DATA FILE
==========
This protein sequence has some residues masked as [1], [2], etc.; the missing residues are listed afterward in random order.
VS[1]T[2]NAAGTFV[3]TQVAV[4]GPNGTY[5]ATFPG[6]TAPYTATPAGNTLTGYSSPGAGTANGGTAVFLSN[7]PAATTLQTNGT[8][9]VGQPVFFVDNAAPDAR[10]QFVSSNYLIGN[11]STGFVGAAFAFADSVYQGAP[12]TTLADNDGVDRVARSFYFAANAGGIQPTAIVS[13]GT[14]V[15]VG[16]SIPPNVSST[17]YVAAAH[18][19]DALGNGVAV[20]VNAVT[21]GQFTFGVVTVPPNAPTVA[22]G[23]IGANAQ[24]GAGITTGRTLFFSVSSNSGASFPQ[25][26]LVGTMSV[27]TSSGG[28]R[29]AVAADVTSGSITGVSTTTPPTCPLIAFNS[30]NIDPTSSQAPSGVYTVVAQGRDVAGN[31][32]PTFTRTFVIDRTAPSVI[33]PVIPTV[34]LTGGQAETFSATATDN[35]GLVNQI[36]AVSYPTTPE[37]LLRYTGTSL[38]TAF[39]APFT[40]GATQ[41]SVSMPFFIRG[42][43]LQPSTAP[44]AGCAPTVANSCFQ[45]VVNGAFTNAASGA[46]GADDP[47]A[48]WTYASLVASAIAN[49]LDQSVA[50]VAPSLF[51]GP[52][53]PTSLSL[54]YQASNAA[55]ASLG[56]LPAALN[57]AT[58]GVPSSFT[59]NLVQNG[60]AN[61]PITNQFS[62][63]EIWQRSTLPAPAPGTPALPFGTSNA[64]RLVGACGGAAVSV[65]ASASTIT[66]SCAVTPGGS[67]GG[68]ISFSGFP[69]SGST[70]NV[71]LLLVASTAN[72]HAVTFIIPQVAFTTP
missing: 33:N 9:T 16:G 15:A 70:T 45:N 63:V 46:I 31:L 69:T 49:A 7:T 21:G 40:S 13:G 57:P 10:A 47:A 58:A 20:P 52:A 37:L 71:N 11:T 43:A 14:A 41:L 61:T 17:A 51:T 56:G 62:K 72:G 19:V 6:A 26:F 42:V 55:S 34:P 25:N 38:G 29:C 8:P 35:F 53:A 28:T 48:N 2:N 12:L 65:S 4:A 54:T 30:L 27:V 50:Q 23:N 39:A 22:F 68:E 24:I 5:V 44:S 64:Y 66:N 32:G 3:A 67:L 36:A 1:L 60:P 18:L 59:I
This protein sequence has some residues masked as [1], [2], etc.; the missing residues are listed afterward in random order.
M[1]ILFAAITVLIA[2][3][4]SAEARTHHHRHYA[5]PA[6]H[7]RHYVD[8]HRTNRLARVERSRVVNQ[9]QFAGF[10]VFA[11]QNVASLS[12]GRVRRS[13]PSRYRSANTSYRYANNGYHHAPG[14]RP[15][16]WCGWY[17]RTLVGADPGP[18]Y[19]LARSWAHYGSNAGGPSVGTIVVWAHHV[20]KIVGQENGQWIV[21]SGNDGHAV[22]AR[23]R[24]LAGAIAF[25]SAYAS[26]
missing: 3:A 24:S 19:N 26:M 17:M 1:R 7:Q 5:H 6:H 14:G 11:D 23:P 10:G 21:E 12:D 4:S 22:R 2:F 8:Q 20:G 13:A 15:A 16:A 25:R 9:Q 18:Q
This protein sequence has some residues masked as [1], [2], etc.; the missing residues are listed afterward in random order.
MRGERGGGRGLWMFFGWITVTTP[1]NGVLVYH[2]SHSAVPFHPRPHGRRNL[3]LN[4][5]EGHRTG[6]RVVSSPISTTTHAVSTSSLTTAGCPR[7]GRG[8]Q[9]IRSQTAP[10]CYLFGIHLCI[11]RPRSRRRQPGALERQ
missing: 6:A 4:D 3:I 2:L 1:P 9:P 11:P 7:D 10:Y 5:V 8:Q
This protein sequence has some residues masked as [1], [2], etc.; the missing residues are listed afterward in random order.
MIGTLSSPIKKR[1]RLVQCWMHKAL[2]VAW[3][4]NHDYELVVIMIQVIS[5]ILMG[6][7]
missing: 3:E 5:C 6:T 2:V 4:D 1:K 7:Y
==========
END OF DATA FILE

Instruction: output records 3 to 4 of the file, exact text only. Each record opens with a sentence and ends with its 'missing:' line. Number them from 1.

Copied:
This protein sequence has some residues masked as [1], [2], etc.; the missing residues are listed afterward in random order.
MRGERGGGRGLWMFFGWITVTTP[1]NGVLVYH[2]SHSAVPFHPRPHGRRNL[3]LN[4][5]EGHRTG[6]RVVSSPISTTTHAVSTSSLTTAGCPR[7]GRG[8]Q[9]IRSQTAP[10]CYLFGIHLCI[11]RPRSRRRQPGALERQ
missing: 6:A 4:D 3:I 2:L 1:P 9:P 11:P 7:D 10:Y 5:V 8:Q
This protein sequence has some residues masked as [1], [2], etc.; the missing residues are listed afterward in random order.
MIGTLSSPIKKR[1]RLVQCWMHKAL[2]VAW[3][4]NHDYELVVIMIQVIS[5]ILMG[6][7]
missing: 3:E 5:C 6:T 2:V 4:D 1:K 7:Y